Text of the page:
Free Agent Profile: Jairus Byrd
Sam Monson looks deeper into Jairus Byrd's game.
Free Agent Profile: Jairus Byrd
It’s not often we enter an offseason with teams having just been given a blueprint for change to follow. The Seattle Seahawks defense in 2013 was so destructive and dominant right down to throttling the life out of one of the greatest offenses and quarterbacks in NFL history in the Super Bowl that it is only natural the rest of the league would want to try and emulate it.
That team has gone against the grain in several areas and had such success that there are going to be multiple franchises this offseason who will try to follow that blueprint.
The problem is that in certain key areas the Seahawks have unusual but key personnel that make the scheme work. Most other sides don’t. One of those key pieces of personnel is free safety Earl Thomas. He primarily patrols the deep middle for Seattle and allows them to deploy one fewer deep defender than most other sides.
Earl Thomas might be the best athlete playing safety in today’s NFL. He is certainly one of less than a hand full of players in the league with the range to play deep middle and be able to impact both sidelines in the passing game.
That’s not to say he is the perfect player some make him out to be. As impressive as his range is, he misses too many tackles and has a tendency to get lost when guessing on passes underneath, allowing routes in behind him that he should have been in position to cover. I’m not convinced he is the best safety in the game, but he does have rare if not unique abilities.
While you might want to copy that Seattle defensive scheme, in order to make it work you need to find your Earl Thomas – you need that rangy free safety.
The Key to Emulating the Seattle D?
Until recently I thought Jairus Byrd was one of those guys. It makes sense. Byrd has played a lot of single high safety in Buffalo, especially last year under Mike Pettine’s Rex Ryan inspired defense.
The single-high safety role is usually inversely related to making a lot of plays in the passing game – you’re just asking that guy to cover too much ground and giving quarterbacks too much space to put the football. Byrd though makes plays in the pass game despite this role, grading well at PFF and having impressive coverage numbers.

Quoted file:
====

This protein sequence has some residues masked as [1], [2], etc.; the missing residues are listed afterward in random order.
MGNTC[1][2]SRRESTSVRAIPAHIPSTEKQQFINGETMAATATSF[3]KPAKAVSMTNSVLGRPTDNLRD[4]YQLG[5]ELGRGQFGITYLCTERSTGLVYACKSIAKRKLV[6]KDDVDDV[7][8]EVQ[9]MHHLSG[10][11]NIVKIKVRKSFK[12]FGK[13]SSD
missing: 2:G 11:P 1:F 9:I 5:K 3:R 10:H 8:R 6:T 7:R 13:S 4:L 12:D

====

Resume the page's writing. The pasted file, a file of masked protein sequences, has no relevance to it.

Adding two and two together suggests this must be because he has the range to get it done. In this case however, 2 plus 2 throws up 5.
Byrd doesn’t make those plays by having Thomas-style range. In fact when you watch the tape he doesn’t play any faster than his average 40-time which is in the 4.5s or 4.6s (depending on venue and source you prefer).
I have seen Byrd try and chase down plays from behind and been outrun by one of his own linebackers over 60 yards. Instead, he is able to influence plays by a combination of great instincts, cheating in coverage by alignment, and by creating range with depth.
Creating and Advantage
When you watch Byrd on tape you will see him regularly cheat to one side of the field, leaving one side of the coverage essentially on an island with no safety help – in cover zero. This will sound familiar to anybody that watched the Jets under Ryan and Pettine when Revis was on the roster, but the trend pre-dates Pettine in Buffalo. He was doing the same thing under the previous regime in far less exotic coverage shells.
Byrd is very good at splitting receivers in his drop rather than splitting the field in half. If the wide receiver splits shrink the field for him he’ll readily take advantage of that and minimize the ground he has to cover. This accounts for some of his unusual alignment when playing deep middle on his own. Many players when they are defending that zone will focus on the quarterback or split the field in half without realizing the receiver splits could buy them a little more space.
He does seem to occasionally cheat beyond what the route combinations dictate he can however, leaving one side of the field to itself and gambling that he has read the play correctly. Most of the time he’s right.
The other way he manufactures range for himself is by playing with depth. When he plays deep middle he is often 25+ yards deep by the time he comes out of his backpedal. That’s around five yards deeper than Thomas is in the same kind of coverage.
At that kind of depth you don’t need Earl Thomas range to be able to impact the sideline deep, it buys you the angle and space to be able to cover the same routes. Thomas can play shallower because he has the kind of range and recovery speed to make up those five yards of depth.
While Jairus Byrd might not have the kind of ‘pure’ range that I thought he had before I started watching the tape more closely, he does have the ‘practical’ range to mean it doesn’t really matter. You can’t ask Byrd to do exactly what Earl Thomas does, but you can ask him to play the same role in a close copy of that defense and expect him to excel.
Byrd doesn’t run a 4.3, and he can’t fly to the football like Earl Thomas can – because that’s a very rare ability – but Byrd excels at a variety of other skills that enables him to make up the difference in raw speed and play every bit as well as Thomas in a similar role.
If you’re looking to recreate the Seattle defense you’re going to need your version of a rangy free safety to play the deep middle. Jairus Byrd can’t run like the wind, but he is one of the few players that can handle that role and make that defense possible.
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